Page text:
By Luke Popovich
Before guests visit your place, you typically clean it up. It’s a courtesy of course. But, truth be told, you don’t want them to see how you really live. I even clean up before my cleaning lady arrives.

In effect, this is what the administration did last year. Facing close and potentially critical scrutiny from us voters, the administration wanted to clean up its act before November’s election arrived. Hide from sight those unsightly regulations, the polarizing regulators, and the executive actions that have damaged coal and the economy—and the administration’s re-election prospects in battleground states. In other words, the noisy kids were sent to their rooms, ashtrays were emptied, and the carpets were cleaned before the guests arrived.

Well, now the guests have left. The voters have turned their attention away from Washington to more immediate crises and won’t be back for a couple of years. The administration is free to live as it prefers.

That means all of the pending regulations, many aimed at our heads that were slow-walked or hidden away before the election, are coming out of the closet now. Put another way, “They’re about to turn on the regulatory spigot,” said NMA’s Senior Vice President Bruce Watzman. So this year as the NMA seeks opportunities for more cooperation wherever possible, the NMA will also be active in the courts and in the Congress, blunting regulations that make no sense and softening the ones that might.

Just a partial overview of what to expect would include the following rules either being implemented now or pending and due soon.

As I mentioned last month, the most sweeping, long-term damage is likely to come from the fist-full of air quality rules cooked up by the EPA and its enablers in the environmental community. Chief among these is the rule for controlling greenhouse gas emissions from coal-fired power plants. Expect to see standards for new plants this spring—and as a result expect to see no new coal plants built in the U.S.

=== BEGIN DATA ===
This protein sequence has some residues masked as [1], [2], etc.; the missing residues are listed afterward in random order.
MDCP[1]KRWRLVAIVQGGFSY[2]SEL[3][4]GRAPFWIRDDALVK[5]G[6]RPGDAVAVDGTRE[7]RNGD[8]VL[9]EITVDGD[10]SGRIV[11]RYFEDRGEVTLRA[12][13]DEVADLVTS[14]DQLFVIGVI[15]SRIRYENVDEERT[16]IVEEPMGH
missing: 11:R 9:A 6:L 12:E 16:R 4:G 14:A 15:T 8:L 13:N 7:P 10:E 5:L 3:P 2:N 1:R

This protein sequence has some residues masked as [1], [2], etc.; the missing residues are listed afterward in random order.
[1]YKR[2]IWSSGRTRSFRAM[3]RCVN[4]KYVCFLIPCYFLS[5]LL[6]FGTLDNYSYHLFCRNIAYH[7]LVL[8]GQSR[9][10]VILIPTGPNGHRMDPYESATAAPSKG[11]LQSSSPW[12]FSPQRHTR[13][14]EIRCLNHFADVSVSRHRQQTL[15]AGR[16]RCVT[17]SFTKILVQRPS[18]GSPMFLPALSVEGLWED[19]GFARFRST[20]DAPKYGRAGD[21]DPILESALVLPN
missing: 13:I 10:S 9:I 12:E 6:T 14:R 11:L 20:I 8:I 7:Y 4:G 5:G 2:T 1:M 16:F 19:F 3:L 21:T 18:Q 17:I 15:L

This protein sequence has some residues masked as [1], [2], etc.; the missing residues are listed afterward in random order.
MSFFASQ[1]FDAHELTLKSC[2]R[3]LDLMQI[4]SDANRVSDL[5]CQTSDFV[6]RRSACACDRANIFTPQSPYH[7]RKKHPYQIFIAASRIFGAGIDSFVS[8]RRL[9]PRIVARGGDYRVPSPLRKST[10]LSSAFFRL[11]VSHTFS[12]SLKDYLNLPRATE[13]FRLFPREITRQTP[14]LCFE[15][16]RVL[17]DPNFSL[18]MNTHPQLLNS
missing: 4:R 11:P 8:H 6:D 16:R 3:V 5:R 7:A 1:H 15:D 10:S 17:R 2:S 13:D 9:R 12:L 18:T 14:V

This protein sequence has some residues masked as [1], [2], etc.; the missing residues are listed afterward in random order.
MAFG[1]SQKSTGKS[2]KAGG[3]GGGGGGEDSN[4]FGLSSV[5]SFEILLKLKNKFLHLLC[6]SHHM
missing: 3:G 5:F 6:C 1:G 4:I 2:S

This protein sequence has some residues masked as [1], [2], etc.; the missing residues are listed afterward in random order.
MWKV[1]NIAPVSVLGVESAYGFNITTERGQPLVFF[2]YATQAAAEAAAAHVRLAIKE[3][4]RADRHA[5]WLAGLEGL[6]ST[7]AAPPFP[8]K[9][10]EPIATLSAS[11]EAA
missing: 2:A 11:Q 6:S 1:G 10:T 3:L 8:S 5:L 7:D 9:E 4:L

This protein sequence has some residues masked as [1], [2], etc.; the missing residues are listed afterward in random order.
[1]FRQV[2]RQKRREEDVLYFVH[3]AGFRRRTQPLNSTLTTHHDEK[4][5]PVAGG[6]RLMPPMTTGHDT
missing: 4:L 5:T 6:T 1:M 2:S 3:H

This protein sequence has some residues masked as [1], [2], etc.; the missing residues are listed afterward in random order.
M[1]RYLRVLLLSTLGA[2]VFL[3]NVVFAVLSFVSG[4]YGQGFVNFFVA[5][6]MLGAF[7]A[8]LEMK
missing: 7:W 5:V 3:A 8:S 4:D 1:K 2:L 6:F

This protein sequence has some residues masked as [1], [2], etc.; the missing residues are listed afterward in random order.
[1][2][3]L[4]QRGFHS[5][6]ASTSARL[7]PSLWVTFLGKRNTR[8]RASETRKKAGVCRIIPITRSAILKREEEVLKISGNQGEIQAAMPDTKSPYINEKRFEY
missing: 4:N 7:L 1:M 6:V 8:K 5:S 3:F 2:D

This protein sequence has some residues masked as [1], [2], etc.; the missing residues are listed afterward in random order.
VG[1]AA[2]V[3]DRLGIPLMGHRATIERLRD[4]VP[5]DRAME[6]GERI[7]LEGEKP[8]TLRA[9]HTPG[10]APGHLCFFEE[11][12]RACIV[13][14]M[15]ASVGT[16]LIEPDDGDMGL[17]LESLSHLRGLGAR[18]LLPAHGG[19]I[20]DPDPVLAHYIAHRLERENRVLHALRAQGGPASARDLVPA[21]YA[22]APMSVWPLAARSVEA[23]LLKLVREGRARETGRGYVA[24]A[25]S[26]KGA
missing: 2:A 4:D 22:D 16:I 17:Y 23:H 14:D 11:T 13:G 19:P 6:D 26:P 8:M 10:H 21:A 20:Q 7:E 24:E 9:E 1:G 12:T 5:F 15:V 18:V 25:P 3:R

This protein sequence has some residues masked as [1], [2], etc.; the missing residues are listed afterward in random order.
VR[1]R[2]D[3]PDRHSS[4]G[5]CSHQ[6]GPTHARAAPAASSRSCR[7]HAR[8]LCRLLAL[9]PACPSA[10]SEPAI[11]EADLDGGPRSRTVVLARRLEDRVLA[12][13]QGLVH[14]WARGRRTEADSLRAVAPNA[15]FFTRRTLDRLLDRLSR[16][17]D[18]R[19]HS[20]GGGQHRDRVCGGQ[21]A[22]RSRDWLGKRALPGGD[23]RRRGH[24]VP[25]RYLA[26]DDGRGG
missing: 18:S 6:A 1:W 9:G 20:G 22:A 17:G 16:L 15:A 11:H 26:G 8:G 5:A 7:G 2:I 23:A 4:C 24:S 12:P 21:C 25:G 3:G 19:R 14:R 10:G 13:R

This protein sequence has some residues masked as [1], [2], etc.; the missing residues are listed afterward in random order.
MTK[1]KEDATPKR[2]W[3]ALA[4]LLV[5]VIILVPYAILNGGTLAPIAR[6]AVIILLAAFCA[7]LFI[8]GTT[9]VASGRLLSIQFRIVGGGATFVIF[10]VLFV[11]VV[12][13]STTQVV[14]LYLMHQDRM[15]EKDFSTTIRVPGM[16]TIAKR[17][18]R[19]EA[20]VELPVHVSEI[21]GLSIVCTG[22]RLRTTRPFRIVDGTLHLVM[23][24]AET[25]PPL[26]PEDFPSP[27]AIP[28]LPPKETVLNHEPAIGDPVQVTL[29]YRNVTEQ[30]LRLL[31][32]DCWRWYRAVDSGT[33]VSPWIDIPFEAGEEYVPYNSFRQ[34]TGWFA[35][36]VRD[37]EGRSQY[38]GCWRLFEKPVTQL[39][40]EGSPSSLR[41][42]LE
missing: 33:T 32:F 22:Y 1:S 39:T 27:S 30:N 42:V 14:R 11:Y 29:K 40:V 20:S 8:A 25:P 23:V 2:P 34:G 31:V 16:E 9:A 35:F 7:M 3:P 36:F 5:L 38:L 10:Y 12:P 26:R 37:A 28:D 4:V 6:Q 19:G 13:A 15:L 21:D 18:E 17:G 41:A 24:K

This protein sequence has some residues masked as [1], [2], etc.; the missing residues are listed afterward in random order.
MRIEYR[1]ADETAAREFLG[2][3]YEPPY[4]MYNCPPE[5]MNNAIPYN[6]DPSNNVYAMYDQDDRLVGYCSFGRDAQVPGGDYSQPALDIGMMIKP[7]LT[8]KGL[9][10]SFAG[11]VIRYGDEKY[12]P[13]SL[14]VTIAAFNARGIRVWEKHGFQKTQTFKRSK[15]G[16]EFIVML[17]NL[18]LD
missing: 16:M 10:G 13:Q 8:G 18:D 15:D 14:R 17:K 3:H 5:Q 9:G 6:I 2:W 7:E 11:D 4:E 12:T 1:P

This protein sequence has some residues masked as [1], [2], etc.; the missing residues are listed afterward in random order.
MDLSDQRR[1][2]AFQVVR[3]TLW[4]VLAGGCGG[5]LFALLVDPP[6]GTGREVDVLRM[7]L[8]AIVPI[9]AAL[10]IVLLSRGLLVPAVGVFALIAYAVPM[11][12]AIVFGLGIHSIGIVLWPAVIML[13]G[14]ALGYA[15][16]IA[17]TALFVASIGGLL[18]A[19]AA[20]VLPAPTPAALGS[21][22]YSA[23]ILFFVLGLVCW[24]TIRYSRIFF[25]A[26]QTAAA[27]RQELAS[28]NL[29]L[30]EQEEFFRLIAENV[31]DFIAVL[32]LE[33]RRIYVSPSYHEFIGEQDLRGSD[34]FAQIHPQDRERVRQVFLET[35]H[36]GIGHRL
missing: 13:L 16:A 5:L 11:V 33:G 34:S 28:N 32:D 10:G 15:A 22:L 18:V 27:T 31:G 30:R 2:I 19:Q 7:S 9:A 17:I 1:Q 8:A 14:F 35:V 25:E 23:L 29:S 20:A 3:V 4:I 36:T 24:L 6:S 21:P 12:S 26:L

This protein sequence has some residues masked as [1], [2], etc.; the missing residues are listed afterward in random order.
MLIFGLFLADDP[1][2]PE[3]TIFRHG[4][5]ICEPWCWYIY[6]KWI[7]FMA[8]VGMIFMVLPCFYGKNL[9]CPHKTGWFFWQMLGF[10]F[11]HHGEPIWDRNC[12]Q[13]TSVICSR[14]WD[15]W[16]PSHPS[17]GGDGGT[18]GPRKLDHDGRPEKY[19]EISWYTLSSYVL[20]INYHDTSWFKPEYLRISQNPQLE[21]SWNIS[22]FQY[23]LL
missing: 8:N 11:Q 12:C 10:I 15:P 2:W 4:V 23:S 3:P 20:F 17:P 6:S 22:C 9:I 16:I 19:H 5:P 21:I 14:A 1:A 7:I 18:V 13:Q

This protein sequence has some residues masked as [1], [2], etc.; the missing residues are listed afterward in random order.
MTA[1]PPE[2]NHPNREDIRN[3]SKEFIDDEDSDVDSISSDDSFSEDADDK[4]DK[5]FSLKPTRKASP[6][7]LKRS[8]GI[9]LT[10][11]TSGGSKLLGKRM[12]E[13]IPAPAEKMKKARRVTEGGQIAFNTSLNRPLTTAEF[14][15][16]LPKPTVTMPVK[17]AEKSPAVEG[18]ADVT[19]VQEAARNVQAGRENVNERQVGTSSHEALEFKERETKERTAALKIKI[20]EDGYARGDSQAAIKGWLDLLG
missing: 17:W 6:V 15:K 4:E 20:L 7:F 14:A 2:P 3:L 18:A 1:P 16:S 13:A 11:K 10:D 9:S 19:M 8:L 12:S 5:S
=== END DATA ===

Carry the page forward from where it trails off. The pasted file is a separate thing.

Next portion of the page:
You may wonder: How can a greenhouse gas control standard that is based on a technology that doesn’t exist for coal and that therefore effectively rules coal out for future electricity generation can possibly be good for a country with more coal than any other? It can’t.  

Because you don’t work in Washington, you don’t know this isn’t the objective here. The objective is rather: How can regulations ensure the decline of fossil energy like coal and expand the use of wind and solar power? Understand this is the goal and you more easily understand what’s happening in energy policy here.

Having now blocked construction of new coal plants, the EPA will next propose greenhouse gas controls to take down existing plants. These would be the plants that survived last year’s Utility MACT that reduces mercury and air toxic emissions. Last month, Georgia Power announced closures of four coal-fired plants, blaming tough emissions standards from EPA regulations like Utility MACT. “Poof” went 480 jobs and 15% of the utility’s grid capacity. Retirements of up to 70 gigawatts of existing coal capacity are anticipated thanks to abundant, low-price gas and punitive regulations like these.  

Also being readied for prime time are the EPA’s controversial criteria for approving coal permits under the Clean Water Act. On this issue and on a rule expected for regulating coal ash, the NMA believes more regulatory responsibility must devolve to the states. It’s what Congress intended, what recent federal court decisions appear to support, and what the EPA continues to ignore.  

Finally, the EPA will answer the burning question millions of you are asking every day: what exactly are “waters of the United States?” For the purpose of broadening its regulatory reach deeper into standing puddles and vernal pools, the EPA may propose a definition that goes far beyond the streams and wetlands Congress intended to regulate under federal jurisdiction.  

Elsewhere, the Mine Safety and Health Administration is expected to issue new rules limiting respirable dust exposure to underground coal miners. Congress may also take up legislative changes in mine safety laws, even as last year American mines achieved the second safest record in their history.

This is what the New Year looks like when energy policy is outsourced to environmental agencies. Not pretty. The NMA will be busy.

Popovich is a spokesperson for the National Mining Association, the industry’s trade group based in Washington, D.C.